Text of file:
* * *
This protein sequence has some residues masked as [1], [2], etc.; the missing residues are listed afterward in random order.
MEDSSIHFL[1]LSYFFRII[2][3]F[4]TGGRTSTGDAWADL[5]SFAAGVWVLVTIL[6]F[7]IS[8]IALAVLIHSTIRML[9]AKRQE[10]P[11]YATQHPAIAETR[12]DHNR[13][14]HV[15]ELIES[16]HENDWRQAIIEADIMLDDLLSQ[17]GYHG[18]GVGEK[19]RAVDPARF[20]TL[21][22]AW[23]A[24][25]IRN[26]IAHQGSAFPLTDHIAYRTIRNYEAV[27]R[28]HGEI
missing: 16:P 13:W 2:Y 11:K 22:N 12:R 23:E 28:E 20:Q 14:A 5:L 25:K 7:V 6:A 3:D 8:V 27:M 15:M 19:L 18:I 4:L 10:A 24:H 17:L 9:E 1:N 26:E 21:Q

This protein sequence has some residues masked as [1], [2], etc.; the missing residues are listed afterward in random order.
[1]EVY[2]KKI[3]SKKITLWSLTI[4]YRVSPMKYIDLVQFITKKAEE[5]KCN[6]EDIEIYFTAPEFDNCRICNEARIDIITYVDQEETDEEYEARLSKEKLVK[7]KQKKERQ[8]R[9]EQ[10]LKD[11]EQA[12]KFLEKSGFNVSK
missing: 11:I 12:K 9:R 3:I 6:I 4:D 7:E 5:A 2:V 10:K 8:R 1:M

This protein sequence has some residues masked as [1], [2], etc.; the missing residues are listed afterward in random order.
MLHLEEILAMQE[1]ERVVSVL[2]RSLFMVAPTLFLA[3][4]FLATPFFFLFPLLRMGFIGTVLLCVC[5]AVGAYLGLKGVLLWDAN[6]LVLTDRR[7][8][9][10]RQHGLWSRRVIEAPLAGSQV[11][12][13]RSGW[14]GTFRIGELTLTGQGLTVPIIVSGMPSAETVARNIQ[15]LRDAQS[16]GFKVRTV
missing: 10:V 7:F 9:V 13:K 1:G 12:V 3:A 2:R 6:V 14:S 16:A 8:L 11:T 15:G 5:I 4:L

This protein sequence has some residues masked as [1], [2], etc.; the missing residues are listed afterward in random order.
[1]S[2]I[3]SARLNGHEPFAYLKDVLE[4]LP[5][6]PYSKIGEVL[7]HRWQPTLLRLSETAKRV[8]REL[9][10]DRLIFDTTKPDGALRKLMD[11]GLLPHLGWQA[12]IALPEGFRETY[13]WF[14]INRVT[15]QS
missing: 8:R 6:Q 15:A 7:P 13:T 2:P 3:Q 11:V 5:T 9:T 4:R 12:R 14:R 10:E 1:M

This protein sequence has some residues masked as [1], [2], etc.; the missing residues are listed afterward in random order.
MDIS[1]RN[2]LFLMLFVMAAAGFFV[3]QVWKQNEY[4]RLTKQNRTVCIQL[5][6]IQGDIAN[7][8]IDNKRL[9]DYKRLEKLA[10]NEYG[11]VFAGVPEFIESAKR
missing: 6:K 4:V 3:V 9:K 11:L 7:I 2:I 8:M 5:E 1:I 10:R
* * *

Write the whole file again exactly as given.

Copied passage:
This protein sequence has some residues masked as [1], [2], etc.; the missing residues are listed afterward in random order.
MEDSSIHFL[1]LSYFFRII[2][3]F[4]TGGRTSTGDAWADL[5]SFAAGVWVLVTIL[6]F[7]IS[8]IALAVLIHSTIRML[9]AKRQE[10]P[11]YATQHPAIAETR[12]DHNR[13][14]HV[15]ELIES[16]HENDWRQAIIEADIMLDDLLSQ[17]GYHG[18]GVGEK[19]RAVDPARF[20]TL[21][22]AW[23]A[24][25]IRN[26]IAHQGSAFPLTDHIAYRTIRNYEAV[27]R[28]HGEI
missing: 16:P 13:W 2:Y 11:K 22:N 12:R 23:E 28:E 20:Q 14:A 5:L 25:K 7:V 6:A 3:D 8:V 27:M 15:M 19:L 18:I 4:L 10:A 24:H 17:L 9:E 1:N 26:E 21:Q

This protein sequence has some residues masked as [1], [2], etc.; the missing residues are listed afterward in random order.
[1]EVY[2]KKI[3]SKKITLWSLTI[4]YRVSPMKYIDLVQFITKKAEE[5]KCN[6]EDIEIYFTAPEFDNCRICNEARIDIITYVDQEETDEEYEARLSKEKLVK[7]KQKKERQ[8]R[9]EQ[10]LKD[11]EQA[12]KFLEKSGFNVSK
missing: 11:I 12:K 9:R 3:I 6:I 4:D 7:E 5:A 2:V 10:K 8:R 1:M

This protein sequence has some residues masked as [1], [2], etc.; the missing residues are listed afterward in random order.
MLHLEEILAMQE[1]ERVVSVL[2]RSLFMVAPTLFLA[3][4]FLATPFFFLFPLLRMGFIGTVLLCVC[5]AVGAYLGLKGVLLWDAN[6]LVLTDRR[7][8][9][10]RQHGLWSRRVIEAPLAGSQV[11][12][13]RSGW[14]GTFRIGELTLTGQGLTVPIIVSGMPSAETVARNIQ[15]LRDAQS[16]GFKVRTV
missing: 10:V 7:F 9:V 13:K 1:G 12:V 3:A 2:R 6:V 14:S 16:A 8:L 11:T 15:G 5:I 4:L

This protein sequence has some residues masked as [1], [2], etc.; the missing residues are listed afterward in random order.
[1]S[2]I[3]SARLNGHEPFAYLKDVLE[4]LP[5][6]PYSKIGEVL[7]HRWQPTLLRLSETAKRV[8]REL[9][10]DRLIFDTTKPDGALRKLMD[11]GLLPHLGWQA[12]IALPEGFRETY[13]WF[14]INRVT[15]QS
missing: 8:R 6:Q 15:A 7:P 13:T 2:P 3:Q 11:V 5:T 9:T 4:R 12:R 14:R 10:E 1:M

This protein sequence has some residues masked as [1], [2], etc.; the missing residues are listed afterward in random order.
MDIS[1]RN[2]LFLMLFVMAAAGFFV[3]QVWKQNEY[4]RLTKQNRTVCIQL[5][6]IQGDIAN[7][8]IDNKRL[9]DYKRLEKLA[10]NEYG[11]VFAGVPEFIESAKR
missing: 6:K 4:V 3:V 9:K 11:L 7:I 2:I 8:M 5:E 1:I 10:R